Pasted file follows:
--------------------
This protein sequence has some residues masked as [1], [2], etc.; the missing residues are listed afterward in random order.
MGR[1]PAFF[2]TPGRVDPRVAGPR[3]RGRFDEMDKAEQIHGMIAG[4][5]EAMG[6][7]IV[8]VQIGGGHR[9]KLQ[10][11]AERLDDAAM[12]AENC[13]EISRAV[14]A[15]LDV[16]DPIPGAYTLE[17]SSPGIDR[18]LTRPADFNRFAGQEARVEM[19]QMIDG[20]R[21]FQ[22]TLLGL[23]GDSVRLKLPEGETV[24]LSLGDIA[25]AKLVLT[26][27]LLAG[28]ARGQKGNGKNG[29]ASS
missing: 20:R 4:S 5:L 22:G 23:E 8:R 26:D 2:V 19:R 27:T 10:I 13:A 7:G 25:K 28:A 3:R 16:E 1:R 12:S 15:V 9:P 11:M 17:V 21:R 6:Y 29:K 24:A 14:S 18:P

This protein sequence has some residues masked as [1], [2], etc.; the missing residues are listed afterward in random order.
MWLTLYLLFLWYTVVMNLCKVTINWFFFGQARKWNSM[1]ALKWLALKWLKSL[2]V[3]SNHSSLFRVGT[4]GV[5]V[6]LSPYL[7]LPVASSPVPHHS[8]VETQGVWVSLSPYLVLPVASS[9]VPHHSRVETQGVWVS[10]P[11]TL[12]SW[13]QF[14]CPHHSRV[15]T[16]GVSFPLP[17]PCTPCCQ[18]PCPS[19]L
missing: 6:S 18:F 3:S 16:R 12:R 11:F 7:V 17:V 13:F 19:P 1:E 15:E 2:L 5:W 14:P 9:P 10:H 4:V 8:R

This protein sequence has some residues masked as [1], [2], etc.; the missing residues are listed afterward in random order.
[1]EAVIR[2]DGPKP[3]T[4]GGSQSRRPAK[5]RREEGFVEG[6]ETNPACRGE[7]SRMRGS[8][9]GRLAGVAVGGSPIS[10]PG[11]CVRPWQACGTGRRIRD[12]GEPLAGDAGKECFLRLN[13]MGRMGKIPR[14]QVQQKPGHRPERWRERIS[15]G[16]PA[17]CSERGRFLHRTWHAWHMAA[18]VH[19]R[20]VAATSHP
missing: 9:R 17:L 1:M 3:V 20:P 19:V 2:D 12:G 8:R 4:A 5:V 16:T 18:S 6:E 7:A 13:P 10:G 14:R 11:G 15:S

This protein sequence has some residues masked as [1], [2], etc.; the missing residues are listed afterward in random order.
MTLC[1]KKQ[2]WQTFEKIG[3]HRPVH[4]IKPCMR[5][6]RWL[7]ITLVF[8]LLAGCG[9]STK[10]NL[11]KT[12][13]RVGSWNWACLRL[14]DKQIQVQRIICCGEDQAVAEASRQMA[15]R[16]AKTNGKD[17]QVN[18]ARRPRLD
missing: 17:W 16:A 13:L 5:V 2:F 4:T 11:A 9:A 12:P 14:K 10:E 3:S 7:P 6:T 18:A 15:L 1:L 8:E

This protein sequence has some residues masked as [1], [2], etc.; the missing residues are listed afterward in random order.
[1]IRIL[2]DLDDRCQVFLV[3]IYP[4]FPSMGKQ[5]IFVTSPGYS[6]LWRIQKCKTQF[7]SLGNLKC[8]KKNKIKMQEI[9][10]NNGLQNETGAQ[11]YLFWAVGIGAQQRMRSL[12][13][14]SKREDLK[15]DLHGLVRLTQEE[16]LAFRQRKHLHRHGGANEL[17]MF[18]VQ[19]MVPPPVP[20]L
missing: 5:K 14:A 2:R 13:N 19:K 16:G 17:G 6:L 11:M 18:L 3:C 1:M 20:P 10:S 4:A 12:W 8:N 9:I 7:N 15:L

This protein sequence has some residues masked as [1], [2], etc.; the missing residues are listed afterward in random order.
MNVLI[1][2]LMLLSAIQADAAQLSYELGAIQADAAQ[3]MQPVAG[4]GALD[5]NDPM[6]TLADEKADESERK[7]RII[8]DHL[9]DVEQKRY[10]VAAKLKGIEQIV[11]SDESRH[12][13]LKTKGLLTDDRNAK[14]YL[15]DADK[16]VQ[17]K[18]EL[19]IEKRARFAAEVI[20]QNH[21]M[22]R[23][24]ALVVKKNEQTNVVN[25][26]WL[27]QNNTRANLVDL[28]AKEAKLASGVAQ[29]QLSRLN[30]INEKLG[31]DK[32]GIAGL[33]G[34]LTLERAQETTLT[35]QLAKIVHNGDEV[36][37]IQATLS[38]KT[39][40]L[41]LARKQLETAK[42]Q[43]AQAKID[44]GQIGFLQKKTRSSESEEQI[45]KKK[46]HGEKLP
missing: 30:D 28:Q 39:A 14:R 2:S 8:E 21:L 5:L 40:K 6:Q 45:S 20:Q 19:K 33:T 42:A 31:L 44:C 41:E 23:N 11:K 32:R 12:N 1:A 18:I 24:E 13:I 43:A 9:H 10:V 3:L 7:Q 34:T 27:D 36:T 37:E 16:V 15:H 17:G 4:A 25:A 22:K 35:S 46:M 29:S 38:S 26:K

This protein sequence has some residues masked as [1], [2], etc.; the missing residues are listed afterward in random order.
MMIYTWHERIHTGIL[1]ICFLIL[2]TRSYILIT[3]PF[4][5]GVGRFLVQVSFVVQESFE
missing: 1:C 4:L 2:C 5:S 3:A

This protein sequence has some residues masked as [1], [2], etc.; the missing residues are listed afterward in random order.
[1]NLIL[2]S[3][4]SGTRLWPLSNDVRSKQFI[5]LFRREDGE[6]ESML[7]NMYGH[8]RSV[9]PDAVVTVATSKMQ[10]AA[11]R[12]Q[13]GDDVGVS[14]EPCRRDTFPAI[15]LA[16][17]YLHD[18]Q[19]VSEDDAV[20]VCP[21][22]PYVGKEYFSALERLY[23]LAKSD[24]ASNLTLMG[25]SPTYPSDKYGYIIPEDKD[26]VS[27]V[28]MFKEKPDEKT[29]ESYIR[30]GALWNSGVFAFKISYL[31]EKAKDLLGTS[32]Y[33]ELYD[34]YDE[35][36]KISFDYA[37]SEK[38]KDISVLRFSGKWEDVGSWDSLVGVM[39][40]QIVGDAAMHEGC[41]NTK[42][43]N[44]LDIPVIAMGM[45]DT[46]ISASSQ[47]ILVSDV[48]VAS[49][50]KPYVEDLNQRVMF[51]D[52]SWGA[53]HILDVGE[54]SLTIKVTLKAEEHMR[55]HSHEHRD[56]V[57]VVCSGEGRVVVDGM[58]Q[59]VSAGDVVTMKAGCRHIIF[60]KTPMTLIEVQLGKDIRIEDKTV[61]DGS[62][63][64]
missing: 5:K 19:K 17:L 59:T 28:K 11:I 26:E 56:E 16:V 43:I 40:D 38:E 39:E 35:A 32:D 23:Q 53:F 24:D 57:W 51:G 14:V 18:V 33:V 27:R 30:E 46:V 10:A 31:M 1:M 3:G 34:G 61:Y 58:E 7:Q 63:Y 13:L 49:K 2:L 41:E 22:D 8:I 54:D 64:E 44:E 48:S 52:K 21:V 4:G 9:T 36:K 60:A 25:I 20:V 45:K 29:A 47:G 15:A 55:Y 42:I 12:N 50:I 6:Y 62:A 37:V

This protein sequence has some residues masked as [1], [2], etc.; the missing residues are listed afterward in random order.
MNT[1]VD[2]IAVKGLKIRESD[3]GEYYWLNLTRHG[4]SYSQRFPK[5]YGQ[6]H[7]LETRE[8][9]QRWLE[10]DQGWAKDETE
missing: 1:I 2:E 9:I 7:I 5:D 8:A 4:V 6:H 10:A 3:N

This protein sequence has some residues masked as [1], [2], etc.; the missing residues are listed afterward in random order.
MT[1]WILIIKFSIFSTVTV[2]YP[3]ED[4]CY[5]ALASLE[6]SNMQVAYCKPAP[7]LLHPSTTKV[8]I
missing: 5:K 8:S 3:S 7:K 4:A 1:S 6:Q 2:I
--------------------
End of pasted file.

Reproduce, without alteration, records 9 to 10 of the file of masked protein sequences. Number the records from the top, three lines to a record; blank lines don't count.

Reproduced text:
This protein sequence has some residues masked as [1], [2], etc.; the missing residues are listed afterward in random order.
MNT[1]VD[2]IAVKGLKIRESD[3]GEYYWLNLTRHG[4]SYSQRFPK[5]YGQ[6]H[7]LETRE[8][9]QRWLE[10]DQGWAKDETE
missing: 1:I 2:E 9:I 7:I 5:D 8:A 4:V 6:H 10:A 3:N

This protein sequence has some residues masked as [1], [2], etc.; the missing residues are listed afterward in random order.
MT[1]WILIIKFSIFSTVTV[2]YP[3]ED[4]CY[5]ALASLE[6]SNMQVAYCKPAP[7]LLHPSTTKV[8]I
missing: 5:K 8:S 3:S 7:K 4:A 1:S 6:Q 2:I